Why It Is Important For Christians To Discuss Politics

“I urge, then, first of all, that petitions, prayers, intercession and thanksgiving be made for all people­- for kings and all those in authority, that we may live peaceful and quiet lives in all godliness and holiness. This is good, and pleases God our Savior, who wants all people to be saved and to come to a knowledge of the truth.”– 1 Timothy 2: 1-4 (NIV)
As a youth pastor, there are certain conversations I always look forward to having with the kids. Some of them include relationships, personal faith, how do we know God is real, and many others. However, I have made it a rule to only discuss politics if I am asked specifically by the students.
Although. I will freely discuss with adults in a civilized and open-minded conversation, but most of the time I will avoid sharing my party of choice or who I will be voting for.
This last weekend, I had a student ask me point blank, “Bobby, who will you be voting for?” I tried to avoid the question, but the same question came back at me. I could not avoid it.
I chose to refrain from saying exactly who I would be voting for, but listed a few names that have moved my thinking and seem to hit some points that cause me to peek up and pay attention to who they are.
I then let them know the type of person who will receive my vote.

I will vote for a person who cares about humanity. I will vote for a person who has a decent track record of integrity and holding firm to their word, which is rare in politics, but possible. I will vote for someone who is willing to lead with gracious words and peaceful thinking. I will vote for someone who is willing to be strong, but humble enough to recognize they need help.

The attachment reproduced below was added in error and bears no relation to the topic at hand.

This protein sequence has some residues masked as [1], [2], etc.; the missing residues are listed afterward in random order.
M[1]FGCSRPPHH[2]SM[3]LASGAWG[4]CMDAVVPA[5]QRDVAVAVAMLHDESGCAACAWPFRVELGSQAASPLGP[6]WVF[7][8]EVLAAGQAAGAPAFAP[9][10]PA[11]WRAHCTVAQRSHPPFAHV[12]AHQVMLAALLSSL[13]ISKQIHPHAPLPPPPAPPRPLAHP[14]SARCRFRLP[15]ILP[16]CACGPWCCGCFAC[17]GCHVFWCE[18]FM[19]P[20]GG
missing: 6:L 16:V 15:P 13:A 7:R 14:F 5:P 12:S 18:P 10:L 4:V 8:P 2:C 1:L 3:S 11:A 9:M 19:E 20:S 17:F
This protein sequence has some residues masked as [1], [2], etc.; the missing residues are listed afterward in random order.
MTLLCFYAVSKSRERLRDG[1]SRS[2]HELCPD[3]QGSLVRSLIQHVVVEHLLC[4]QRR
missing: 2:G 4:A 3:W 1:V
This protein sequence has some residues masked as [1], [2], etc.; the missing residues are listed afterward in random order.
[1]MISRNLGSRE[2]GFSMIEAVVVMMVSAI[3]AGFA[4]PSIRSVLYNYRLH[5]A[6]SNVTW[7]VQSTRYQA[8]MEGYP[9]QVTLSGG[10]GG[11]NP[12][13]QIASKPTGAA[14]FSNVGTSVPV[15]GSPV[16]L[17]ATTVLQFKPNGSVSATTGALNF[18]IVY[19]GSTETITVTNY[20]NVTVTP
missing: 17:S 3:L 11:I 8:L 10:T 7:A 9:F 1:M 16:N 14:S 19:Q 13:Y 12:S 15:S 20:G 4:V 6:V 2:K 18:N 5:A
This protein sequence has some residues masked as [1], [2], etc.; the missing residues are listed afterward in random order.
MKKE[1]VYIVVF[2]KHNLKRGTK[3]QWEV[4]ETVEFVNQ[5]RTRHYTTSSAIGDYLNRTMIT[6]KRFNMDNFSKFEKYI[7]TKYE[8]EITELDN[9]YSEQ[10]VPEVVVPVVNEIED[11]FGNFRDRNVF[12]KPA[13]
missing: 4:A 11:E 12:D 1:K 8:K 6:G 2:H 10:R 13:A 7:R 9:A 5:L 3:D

I won’t vote for a liar. I won’t vote for a person who is selfish and self-righteous. I will not vote for someone who shows disdain for another person due to their “red” or “blue” ties. I will not vote for a person who is willing to shove moral ethics aside in order to keep their financial sponsors happy.
Most of all, I will pray for whoever becomes our leader and trust that God has a plan. My vote is important, but my prayers are more valuable than pushing a button on a touch screen or punching a hole in a ballot.
Ultimately, I will never shy away from discussing political topics as a follower of Jesus because I see it as a great way to describe and define the ideal leader we should be watching for. It’s an opportunity to share thoughts and dialogue about hopes and dreams for our nation and society. It’s an opportunity to discover differences and appreciate the convictions of others.
It’s a great way to show that Christian’s can be loving and supportive of everyone, whether they agree or disagree with our thoughts.
May we be willing to have open dialogue about our political views. May we be honest and not cower away from different standpoints on controversial topics. Most importantly, may we always remember the rhetoric we use in heightened political times can either shine light in the world or assist in spreading the darkness that is being cast around the world, so let us use our words wisely.
Let us have open ears, open hearts, and open minds in regards to the individuals running for the leader of this country. Let our prayer lives be enhanced as we make our decision for the future of our young people who are so curious to know what they should be looking for in the person they seek to lead them.

QUESTION: Andy Stanley said “We should not allow our politics to define our faith. We should let our faith define our politics.” Do you agree?

2 thoughts on “Why It Is Important For Christians To Discuss Politics

  1. I'm sad to say, although not surprised that your article proves you to be as hypocritical as I remember. You cannot cherry-pick flaws that you won't accept in one person but will in another. You still have much to learn but you cannot preach on something you don't observe yourself.


  2. Well, anonymous, I thank you for your words. I'm trying to figure out where I am being hypocritical or “Cherry-picking”, but maybe you can clarify. I'm sorry you felt you couldn't tell me your identity, but I hope you will and we can have a dignified discussion together about the topic. Thanks for reading.


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